Oberdorster, G

1997-01-01

39

42 CFR 84.97 - Test for carbon dioxide in inspired gas; open- and closed-circuit apparatus; maximum allowable...  

Code of Federal Regulations, 2012 CFR

...following limits: Where the service time is Maximum allowable average concentration...than 0.5 percent carbon dioxide at any time, except on apparatus for escape only...than 1.5 percent carbon dioxide at any...

2012-10-01

40

Heterogeneity-corrected vs -uncorrected critical structure maximum point doses in breast balloon brachytherapy.  

PubMed

Recent studies have reported potentially clinically meaningful dose differences when heterogeneity correction is used in breast balloon brachytherapy. In this study, we report on the relationship between heterogeneity-corrected and -uncorrected doses for 2 commonly used plan evaluation metrics: maximum point dose to skin surface and maximum point dose to ribs. Maximum point doses to skin surface and ribs were calculated using TG-43 and Varian Acuros for 20 patients treated with breast balloon brachytherapy. The results were plotted against each other and fit with a zero-intercept line. Max skin dose (Acuros) = max skin dose (TG-43) * 0.930 (R(2) = 0.995). The average magnitude of difference from this relationship was 1.1% (max 2.8%). Max rib dose (Acuros) = max rib dose (TG-43) * 0.955 (R(2) = 0.9995). The average magnitude of difference from this relationship was 0.7% (max 1.6%). Heterogeneity-corrected maximum point doses to the skin surface and ribs were proportional to TG-43-calculated doses. The average deviation from proportionality was 1%. The proportional relationship suggests that a different metric other than maximum point dose may be needed to obtain a clinical advantage from heterogeneity correction. Alternatively, if maximum point dose continues to be used in recommended limits while incorporating heterogeneity correction, institutions without this capability may be able to accurately estimate these doses by use of a scaling factor. PMID:23474368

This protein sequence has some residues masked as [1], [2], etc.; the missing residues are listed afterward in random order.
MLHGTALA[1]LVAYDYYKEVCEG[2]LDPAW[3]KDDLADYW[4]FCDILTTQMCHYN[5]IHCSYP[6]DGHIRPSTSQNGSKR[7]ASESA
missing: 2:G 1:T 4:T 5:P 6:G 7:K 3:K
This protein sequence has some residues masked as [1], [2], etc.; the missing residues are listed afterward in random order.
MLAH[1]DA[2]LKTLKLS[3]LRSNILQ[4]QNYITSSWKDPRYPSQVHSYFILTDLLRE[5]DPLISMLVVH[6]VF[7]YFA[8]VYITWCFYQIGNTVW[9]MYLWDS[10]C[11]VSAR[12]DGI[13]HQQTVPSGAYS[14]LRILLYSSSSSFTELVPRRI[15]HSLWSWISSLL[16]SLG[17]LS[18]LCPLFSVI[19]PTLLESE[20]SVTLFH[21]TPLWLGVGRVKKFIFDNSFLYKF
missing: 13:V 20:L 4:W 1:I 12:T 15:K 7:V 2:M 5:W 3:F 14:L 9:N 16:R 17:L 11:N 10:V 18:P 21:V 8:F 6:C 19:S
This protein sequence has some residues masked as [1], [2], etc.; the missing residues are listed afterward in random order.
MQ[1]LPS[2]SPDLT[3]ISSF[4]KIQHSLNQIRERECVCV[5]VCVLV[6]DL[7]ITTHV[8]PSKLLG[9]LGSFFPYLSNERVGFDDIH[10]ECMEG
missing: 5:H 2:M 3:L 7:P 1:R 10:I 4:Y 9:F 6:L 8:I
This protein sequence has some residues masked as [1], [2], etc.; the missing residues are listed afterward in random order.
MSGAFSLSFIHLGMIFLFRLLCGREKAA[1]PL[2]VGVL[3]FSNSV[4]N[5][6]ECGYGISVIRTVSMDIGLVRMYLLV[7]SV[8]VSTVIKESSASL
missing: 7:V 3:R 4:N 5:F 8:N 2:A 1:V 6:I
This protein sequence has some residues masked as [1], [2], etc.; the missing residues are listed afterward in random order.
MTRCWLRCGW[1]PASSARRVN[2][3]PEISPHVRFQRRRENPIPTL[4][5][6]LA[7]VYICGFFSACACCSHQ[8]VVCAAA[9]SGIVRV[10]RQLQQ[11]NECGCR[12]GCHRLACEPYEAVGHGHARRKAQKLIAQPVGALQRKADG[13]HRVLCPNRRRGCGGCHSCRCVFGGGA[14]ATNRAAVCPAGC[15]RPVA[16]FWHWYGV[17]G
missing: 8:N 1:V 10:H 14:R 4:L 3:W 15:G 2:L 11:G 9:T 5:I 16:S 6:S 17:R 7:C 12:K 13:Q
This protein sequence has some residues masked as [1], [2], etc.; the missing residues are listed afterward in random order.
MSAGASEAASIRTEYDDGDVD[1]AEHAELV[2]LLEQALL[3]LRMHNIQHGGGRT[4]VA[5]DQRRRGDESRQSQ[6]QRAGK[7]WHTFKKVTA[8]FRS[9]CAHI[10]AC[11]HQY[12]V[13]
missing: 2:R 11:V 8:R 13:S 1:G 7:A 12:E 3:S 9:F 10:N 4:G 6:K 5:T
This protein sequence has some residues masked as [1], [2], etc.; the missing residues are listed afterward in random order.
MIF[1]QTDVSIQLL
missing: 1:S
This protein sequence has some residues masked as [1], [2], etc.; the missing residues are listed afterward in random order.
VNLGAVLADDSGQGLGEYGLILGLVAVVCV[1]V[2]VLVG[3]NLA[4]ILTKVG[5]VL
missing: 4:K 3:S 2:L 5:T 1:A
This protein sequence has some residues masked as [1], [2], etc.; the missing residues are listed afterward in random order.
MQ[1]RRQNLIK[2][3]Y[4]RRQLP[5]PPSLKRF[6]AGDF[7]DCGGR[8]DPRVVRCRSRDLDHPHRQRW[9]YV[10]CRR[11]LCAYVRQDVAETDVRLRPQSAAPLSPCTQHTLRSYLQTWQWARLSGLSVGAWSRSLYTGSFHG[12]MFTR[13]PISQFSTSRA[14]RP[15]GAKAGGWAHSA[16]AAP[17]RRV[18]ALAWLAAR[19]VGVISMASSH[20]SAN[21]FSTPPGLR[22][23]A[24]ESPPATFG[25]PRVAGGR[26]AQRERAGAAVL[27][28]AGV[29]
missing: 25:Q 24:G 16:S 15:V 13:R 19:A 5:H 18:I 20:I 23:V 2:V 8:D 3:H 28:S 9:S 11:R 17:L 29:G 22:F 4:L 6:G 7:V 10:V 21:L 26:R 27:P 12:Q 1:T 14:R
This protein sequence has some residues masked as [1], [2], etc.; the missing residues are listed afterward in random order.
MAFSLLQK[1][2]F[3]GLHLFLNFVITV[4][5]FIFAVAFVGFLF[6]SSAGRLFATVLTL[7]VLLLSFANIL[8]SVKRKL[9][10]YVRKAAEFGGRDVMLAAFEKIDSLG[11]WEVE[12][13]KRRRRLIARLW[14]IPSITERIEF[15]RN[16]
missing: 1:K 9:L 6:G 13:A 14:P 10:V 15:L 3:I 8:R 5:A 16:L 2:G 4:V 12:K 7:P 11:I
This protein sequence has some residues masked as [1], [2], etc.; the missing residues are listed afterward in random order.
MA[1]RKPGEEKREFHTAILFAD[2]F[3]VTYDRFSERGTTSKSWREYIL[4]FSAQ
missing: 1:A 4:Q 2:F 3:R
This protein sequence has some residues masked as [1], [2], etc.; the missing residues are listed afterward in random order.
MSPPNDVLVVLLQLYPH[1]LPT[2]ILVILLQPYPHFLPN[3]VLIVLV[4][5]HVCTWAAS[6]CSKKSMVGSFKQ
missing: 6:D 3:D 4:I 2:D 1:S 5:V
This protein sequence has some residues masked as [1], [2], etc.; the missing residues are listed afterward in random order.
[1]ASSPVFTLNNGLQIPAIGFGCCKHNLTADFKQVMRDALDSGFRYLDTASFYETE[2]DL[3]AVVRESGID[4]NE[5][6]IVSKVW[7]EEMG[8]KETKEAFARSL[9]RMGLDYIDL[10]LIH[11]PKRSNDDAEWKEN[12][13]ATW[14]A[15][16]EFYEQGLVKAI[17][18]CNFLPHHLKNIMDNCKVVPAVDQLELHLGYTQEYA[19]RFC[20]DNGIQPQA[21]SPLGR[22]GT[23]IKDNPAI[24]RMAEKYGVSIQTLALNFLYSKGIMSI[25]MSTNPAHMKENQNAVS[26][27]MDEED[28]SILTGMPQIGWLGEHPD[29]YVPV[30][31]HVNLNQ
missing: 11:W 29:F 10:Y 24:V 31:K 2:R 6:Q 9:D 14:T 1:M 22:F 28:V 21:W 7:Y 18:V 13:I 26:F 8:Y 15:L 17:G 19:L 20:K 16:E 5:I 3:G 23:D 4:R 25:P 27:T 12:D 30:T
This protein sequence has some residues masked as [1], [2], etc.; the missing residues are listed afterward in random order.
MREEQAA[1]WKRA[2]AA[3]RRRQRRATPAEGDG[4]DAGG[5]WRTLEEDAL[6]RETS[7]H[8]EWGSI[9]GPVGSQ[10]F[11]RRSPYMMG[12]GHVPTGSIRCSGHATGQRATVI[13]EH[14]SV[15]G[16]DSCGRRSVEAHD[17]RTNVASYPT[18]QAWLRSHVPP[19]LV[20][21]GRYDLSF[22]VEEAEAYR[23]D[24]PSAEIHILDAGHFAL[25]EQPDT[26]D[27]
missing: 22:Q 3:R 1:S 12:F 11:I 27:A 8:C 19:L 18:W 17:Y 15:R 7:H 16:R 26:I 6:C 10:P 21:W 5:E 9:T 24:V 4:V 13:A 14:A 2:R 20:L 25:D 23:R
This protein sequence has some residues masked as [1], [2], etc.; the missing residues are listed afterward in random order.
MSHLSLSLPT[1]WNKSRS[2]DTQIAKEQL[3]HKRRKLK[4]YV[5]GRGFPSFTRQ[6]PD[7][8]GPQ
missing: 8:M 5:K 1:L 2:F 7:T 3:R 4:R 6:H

Kim, Leonard; Narra, Venkat; Yue, Ning

2013-01-01

41

Maximum tolerable dose (MTD): a new index for ultraviolet radiation toxicity in the lens  

NASA Astrophysics Data System (ADS)

The maximum tolerable dose (MTD2.3:16) for avoidance of cataract on exposure to UVR-300 nm in the rat was currently estimated to 3.65 kJ/m2. For this, Sprague-Dawley rats were unilaterally exposed to UVR in the 300 nm wavelength region, generated with a high pressure mercury arc source. The intensity of forward light scattering was measured one week after exposure. MTD allows estimation of toxicity for continuous response events with small sample experiments. Current safety standards for avoidance of cataract after exposure to UVR are based on a binary response event. It has however recently been shown that UVR-induced cataract is a continuous dose-dependent event. MTD provides a statistically well defined criterium of toxicity for continuous response events.

Soederberg, Per G.; Loefgren, Stefan; Ayala, Marcelo; Kakar, M.

2001-06-01

42

The effect of maximum-allowable payload temperature on the mass of a multimegawatt space-based platform